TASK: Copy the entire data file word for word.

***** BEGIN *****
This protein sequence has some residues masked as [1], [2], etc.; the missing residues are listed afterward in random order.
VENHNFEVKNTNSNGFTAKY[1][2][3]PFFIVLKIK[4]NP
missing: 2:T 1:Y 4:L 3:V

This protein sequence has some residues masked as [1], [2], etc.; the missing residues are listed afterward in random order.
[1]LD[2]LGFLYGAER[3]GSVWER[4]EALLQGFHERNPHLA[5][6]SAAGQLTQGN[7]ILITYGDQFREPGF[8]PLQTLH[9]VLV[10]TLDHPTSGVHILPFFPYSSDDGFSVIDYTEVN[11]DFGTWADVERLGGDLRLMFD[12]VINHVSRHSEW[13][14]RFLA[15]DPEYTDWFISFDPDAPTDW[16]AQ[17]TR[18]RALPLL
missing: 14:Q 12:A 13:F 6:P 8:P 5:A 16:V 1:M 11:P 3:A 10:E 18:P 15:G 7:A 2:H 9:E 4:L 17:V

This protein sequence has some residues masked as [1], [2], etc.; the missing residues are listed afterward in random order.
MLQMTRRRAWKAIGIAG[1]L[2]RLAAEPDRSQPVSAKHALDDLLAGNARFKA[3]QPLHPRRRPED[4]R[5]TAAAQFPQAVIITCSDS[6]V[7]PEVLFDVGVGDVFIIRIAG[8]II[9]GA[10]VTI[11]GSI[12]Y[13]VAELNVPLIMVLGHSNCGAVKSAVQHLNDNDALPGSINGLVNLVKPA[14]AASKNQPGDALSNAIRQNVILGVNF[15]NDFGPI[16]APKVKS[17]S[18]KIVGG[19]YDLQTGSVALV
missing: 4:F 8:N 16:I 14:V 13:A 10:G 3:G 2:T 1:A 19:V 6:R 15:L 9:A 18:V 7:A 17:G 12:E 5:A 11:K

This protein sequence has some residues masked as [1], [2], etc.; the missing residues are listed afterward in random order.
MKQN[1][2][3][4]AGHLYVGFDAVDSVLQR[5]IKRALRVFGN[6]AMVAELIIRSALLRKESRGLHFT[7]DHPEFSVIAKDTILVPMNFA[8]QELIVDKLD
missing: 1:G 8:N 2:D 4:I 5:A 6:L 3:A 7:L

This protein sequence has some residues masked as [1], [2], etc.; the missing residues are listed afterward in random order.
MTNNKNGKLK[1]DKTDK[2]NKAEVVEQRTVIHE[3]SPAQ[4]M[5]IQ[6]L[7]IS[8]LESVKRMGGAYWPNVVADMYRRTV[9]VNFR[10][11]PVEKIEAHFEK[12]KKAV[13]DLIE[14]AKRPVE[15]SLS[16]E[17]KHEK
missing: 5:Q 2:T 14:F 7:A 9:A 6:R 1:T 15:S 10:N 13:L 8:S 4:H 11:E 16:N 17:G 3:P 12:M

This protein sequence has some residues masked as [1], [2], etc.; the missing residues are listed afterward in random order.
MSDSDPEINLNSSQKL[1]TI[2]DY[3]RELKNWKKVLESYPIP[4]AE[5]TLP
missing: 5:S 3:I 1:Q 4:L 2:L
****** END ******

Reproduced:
This protein sequence has some residues masked as [1], [2], etc.; the missing residues are listed afterward in random order.
VENHNFEVKNTNSNGFTAKY[1][2][3]PFFIVLKIK[4]NP
missing: 2:T 1:Y 4:L 3:V

This protein sequence has some residues masked as [1], [2], etc.; the missing residues are listed afterward in random order.
[1]LD[2]LGFLYGAER[3]GSVWER[4]EALLQGFHERNPHLA[5][6]SAAGQLTQGN[7]ILITYGDQFREPGF[8]PLQTLH[9]VLV[10]TLDHPTSGVHILPFFPYSSDDGFSVIDYTEVN[11]DFGTWADVERLGGDLRLMFD[12]VINHVSRHSEW[13][14]RFLA[15]DPEYTDWFISFDPDAPTDW[16]AQ[17]TR[18]RALPLL
missing: 14:Q 12:A 13:F 6:P 8:P 5:A 16:V 1:M 11:P 3:A 10:E 18:P 15:G 7:A 2:H 9:E 4:L 17:V

This protein sequence has some residues masked as [1], [2], etc.; the missing residues are listed afterward in random order.
MLQMTRRRAWKAIGIAG[1]L[2]RLAAEPDRSQPVSAKHALDDLLAGNARFKA[3]QPLHPRRRPED[4]R[5]TAAAQFPQAVIITCSDS[6]V[7]PEVLFDVGVGDVFIIRIAG[8]II[9]GA[10]VTI[11]GSI[12]Y[13]VAELNVPLIMVLGHSNCGAVKSAVQHLNDNDALPGSINGLVNLVKPA[14]AASKNQPGDALSNAIRQNVILGVNF[15]NDFGPI[16]APKVKS[17]S[18]KIVGG[19]YDLQTGSVALV
missing: 4:F 8:N 16:I 14:V 13:A 10:G 3:G 2:T 1:A 19:V 6:R 15:L 9:A 18:V 7:A 17:G 12:E 5:A 11:K

This protein sequence has some residues masked as [1], [2], etc.; the missing residues are listed afterward in random order.
MKQN[1][2][3][4]AGHLYVGFDAVDSVLQR[5]IKRALRVFGN[6]AMVAELIIRSALLRKESRGLHFT[7]DHPEFSVIAKDTILVPMNFA[8]QELIVDKLD
missing: 1:G 8:N 2:D 4:I 5:A 6:L 3:A 7:L

This protein sequence has some residues masked as [1], [2], etc.; the missing residues are listed afterward in random order.
MTNNKNGKLK[1]DKTDK[2]NKAEVVEQRTVIHE[3]SPAQ[4]M[5]IQ[6]L[7]IS[8]LESVKRMGGAYWPNVVADMYRRTV[9]VNFR[10][11]PVEKIEAHFEK[12]KKAV[13]DLIE[14]AKRPVE[15]SLS[16]E[17]KHEK
missing: 5:Q 2:T 14:F 7:A 9:A 6:R 1:T 15:S 10:N 13:L 8:S 4:H 11:E 16:N 17:G 3:P 12:M

This protein sequence has some residues masked as [1], [2], etc.; the missing residues are listed afterward in random order.
MSDSDPEINLNSSQKL[1]TI[2]DY[3]RELKNWKKVLESYPIP[4]AE[5]TLP
missing: 5:S 3:I 1:Q 4:L 2:L